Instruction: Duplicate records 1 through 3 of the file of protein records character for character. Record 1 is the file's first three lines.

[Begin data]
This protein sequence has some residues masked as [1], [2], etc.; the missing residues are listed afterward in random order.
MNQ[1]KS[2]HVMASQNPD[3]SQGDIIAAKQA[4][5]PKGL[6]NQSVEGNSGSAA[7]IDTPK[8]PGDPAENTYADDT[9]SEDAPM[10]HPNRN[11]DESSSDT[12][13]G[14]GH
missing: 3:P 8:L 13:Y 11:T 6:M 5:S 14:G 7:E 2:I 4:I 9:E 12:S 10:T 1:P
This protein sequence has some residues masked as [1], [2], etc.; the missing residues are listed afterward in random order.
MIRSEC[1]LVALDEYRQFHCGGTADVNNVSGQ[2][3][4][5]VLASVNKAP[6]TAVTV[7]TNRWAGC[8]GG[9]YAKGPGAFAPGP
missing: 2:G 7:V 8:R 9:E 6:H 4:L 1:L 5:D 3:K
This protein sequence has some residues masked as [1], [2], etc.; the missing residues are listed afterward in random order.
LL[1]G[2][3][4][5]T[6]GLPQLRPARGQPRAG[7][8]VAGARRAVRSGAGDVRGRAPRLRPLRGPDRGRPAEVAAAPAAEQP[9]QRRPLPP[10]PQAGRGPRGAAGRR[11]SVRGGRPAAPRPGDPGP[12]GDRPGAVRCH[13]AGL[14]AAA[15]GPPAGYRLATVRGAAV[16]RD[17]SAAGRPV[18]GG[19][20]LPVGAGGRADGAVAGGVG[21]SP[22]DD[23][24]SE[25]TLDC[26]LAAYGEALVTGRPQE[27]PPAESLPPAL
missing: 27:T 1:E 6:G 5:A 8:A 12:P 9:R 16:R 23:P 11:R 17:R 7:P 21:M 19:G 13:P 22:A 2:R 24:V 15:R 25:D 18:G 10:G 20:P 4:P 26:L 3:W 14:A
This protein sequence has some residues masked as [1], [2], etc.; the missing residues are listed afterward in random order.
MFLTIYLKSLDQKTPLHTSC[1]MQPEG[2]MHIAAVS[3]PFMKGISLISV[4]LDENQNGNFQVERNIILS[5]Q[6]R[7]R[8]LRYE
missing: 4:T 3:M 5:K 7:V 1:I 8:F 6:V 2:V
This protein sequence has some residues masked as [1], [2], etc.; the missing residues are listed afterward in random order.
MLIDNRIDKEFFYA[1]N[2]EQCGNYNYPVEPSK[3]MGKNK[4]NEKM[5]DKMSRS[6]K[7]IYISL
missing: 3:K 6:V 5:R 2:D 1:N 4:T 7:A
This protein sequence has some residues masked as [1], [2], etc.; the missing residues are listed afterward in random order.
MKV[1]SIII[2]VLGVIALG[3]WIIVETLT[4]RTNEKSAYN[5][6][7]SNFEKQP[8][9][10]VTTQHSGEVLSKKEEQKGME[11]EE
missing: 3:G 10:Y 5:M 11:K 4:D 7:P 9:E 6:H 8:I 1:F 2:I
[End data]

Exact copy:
This protein sequence has some residues masked as [1], [2], etc.; the missing residues are listed afterward in random order.
MNQ[1]KS[2]HVMASQNPD[3]SQGDIIAAKQA[4][5]PKGL[6]NQSVEGNSGSAA[7]IDTPK[8]PGDPAENTYADDT[9]SEDAPM[10]HPNRN[11]DESSSDT[12][13]G[14]GH
missing: 3:P 8:L 13:Y 11:T 6:M 5:S 14:G 7:E 2:I 4:I 9:E 12:S 10:T 1:P
This protein sequence has some residues masked as [1], [2], etc.; the missing residues are listed afterward in random order.
MIRSEC[1]LVALDEYRQFHCGGTADVNNVSGQ[2][3][4][5]VLASVNKAP[6]TAVTV[7]TNRWAGC[8]GG[9]YAKGPGAFAPGP
missing: 2:G 7:V 8:R 9:E 6:H 4:L 1:L 5:D 3:K
This protein sequence has some residues masked as [1], [2], etc.; the missing residues are listed afterward in random order.
LL[1]G[2][3][4][5]T[6]GLPQLRPARGQPRAG[7][8]VAGARRAVRSGAGDVRGRAPRLRPLRGPDRGRPAEVAAAPAAEQP[9]QRRPLPP[10]PQAGRGPRGAAGRR[11]SVRGGRPAAPRPGDPGP[12]GDRPGAVRCH[13]AGL[14]AAA[15]GPPAGYRLATVRGAAV[16]RD[17]SAAGRPV[18]GG[19][20]LPVGAGGRADGAVAGGVG[21]SP[22]DD[23][24]SE[25]TLDC[26]LAAYGEALVTGRPQE[27]PPAESLPPAL
missing: 27:T 1:E 6:G 5:A 8:A 12:P 9:R 16:R 23:P 11:R 17:R 7:P 21:M 19:G 13:P 22:A 2:R 24:V 15:R 25:D 18:G 10:G 20:P 4:P 26:L 3:W 14:A